Undertaking a grueling event few would have the gumption, determination or talent to enter, Carolyn Fruth has tacked on yet another dazzling feat to her long and impressive resume.
It occurred Oct. 23 at the Soma Red Rock Triathlon in Tempe where the 46-year-old Payson mother of two ran, cycled and swam her way to a 10th-place age group finish.
The event, conducted at “Half Ironman” distances, included a 1.2-mile swim in Tempe Town Lake, a 56-mile bike ride and a 13.1-mile run.
For Fruth, her best event of the three has long been the run, probably because she ran her first marathon in eighth-grade and has been running, a’la Forrest Gump, since.
In Tempe, however, she mysteriously struggled with the run portion.
“It’s hard to say why — I hurt my shoulder training and that affected me,” she said. “Also the heat, it was about 93 degrees, and also I might have hydrated myself too much on the bike (ride),” she said. “I probably could have done better (in the run), but I’m happy with what I did.”
What she did was turn in a time of 2:22.52 in the run that was the seventh fastest in her highly competitive age group, which was comprised of 29 seasoned, hard-core runners.
For all three triathlon events, including transitions, she was timed at 6:28.50.40.
Some triathletes, including Fruth, say the transitions, known as T1 (water to bike), T2 (bike to run), significantly add to overall time because they are surprisingly difficult challenges involving tasks some do not properly prepare for.
In her early training, Fruth struggled with transitions, but has since mastered the nuances of the changes.
With transitions conquered, Fruth called upon her experiences of competing at other Half Ironman events — in Flagstaff and Show Low — to buoy her during the heated Red Rock competition.
In Tempe, she was treated to a pleasant and unexpected surprise when she found the water temperatures in Town Lake to be much warmer than those in the mountain communities where she previously competed.
“The warm water was nice, but different than what I was use to” she said.
Fruth’s list of running accomplishments the past few years is extensive and includes triathlons, marathons, 5K and 10K events.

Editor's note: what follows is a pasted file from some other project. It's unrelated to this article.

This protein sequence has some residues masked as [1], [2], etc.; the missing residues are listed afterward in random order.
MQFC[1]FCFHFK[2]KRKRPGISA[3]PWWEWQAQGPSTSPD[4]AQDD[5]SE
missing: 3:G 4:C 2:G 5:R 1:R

Last spring in Tempe, she paced a contingent of 21 Rim Country runners who participated in the Seventh Annual Pat’s Run, covering the 4.2-mile course in a Payson-best time of 31:11.
Fruth has competed in five of seven Pat’s Runs, and her time was a personal record.
In February 2011, she anchored a team of 12 Payson residents on the Expedition Church team that competed in the Ragnar Relay from Wickenburg to Tempe.
Just four months earlier, she entered her first Ford Arizona Ironman competition in Tempe.
There, she battled wind, hail, hypothermia and a testing bicycle course to eventually finish in a time (13:26.06) she considered one of the better efforts of her career, especially considering the elements.
The ultra distance triathlon consisted of a 2.4-mile swim, 112-mile bike ride and a 26.2-mile run.
In June 2010 she battled her way through the grueling Seventh Annual Deuces Wild Ironman Festival Triathlon to finish 26th among the female entrants and third in the 45-49 age division covering the course in 6:37.05.
The biggest thrill of Fruth’s life in athletics might have occurred in April of 2009 when she successfully completed her first-ever Boston Marathon in a time she once believed impossible.
She completed the marathon in 3:34, about 26 minutes faster than the 4-hour goal she set for herself.
With a 3:38 clocking four months earlier at P.F. Chang’s Rock ’n’ Roll Marathon in Phoenix, Fruth qualified for the historic Boston Marathon.
Most remarkable about her time in Boston is that the Rock ’n’ Roll course is considered much faster because it is flat and without the grueling uphill stretches.
Entering the Boston event, Fruth trained on Payson’s Airport Hill for the climb up infamous Heartbreak Hill, a task some marathoners have found too tough to conquer.
Upon her return to Payson, Fruth said, “Heartbreak Hill lives up to its reputation; it is tough.”
With all the Payson wife and mother has accomplished, it might seem she’s ready to kick back and enjoy a bit of R&R.
Not so; she has even more long-distance aspirations.
“I’d like to do the New York Marathon and the Ironman Kona Hawaii,” she said. “They are difficult to qualify for, but I’m going to try, even if I have to get in on the lottery (pick).”